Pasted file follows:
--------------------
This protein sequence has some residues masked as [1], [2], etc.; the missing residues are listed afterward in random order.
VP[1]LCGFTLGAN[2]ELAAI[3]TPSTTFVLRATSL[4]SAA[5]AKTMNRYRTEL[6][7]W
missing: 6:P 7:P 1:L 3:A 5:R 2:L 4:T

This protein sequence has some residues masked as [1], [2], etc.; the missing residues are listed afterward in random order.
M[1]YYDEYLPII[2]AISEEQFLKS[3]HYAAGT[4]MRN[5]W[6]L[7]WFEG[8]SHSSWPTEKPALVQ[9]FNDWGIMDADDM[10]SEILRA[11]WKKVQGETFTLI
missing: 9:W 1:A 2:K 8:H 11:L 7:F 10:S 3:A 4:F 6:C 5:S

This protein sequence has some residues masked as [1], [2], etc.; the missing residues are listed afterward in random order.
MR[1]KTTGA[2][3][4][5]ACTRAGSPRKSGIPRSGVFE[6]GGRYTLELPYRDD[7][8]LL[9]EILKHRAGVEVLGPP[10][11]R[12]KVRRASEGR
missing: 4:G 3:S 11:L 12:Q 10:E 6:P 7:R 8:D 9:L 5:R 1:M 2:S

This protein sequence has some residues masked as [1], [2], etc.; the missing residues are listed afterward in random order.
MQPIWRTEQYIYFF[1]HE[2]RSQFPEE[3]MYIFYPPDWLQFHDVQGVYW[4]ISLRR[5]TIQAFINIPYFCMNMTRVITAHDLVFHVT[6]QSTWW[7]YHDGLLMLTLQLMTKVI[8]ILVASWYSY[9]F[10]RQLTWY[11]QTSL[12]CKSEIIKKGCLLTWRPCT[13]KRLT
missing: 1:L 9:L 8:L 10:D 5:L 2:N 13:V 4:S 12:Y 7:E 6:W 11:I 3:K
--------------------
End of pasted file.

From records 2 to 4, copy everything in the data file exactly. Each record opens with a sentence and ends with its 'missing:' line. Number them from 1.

This protein sequence has some residues masked as [1], [2], etc.; the missing residues are listed afterward in random order.
M[1]YYDEYLPII[2]AISEEQFLKS[3]HYAAGT[4]MRN[5]W[6]L[7]WFEG[8]SHSSWPTEKPALVQ[9]FNDWGIMDADDM[10]SEILRA[11]WKKVQGETFTLI
missing: 9:W 1:A 2:K 8:H 11:L 7:F 10:S 3:A 4:F 6:C 5:S

This protein sequence has some residues masked as [1], [2], etc.; the missing residues are listed afterward in random order.
MR[1]KTTGA[2][3][4][5]ACTRAGSPRKSGIPRSGVFE[6]GGRYTLELPYRDD[7][8]LL[9]EILKHRAGVEVLGPP[10][11]R[12]KVRRASEGR
missing: 4:G 3:S 11:L 12:Q 10:E 6:P 7:R 8:D 9:L 5:R 1:M 2:S

This protein sequence has some residues masked as [1], [2], etc.; the missing residues are listed afterward in random order.
MQPIWRTEQYIYFF[1]HE[2]RSQFPEE[3]MYIFYPPDWLQFHDVQGVYW[4]ISLRR[5]TIQAFINIPYFCMNMTRVITAHDLVFHVT[6]QSTWW[7]YHDGLLMLTLQLMTKVI[8]ILVASWYSY[9]F[10]RQLTWY[11]QTSL[12]CKSEIIKKGCLLTWRPCT[13]KRLT
missing: 1:L 9:L 8:L 10:D 5:L 2:N 13:V 4:S 12:Y 7:E 6:W 11:I 3:K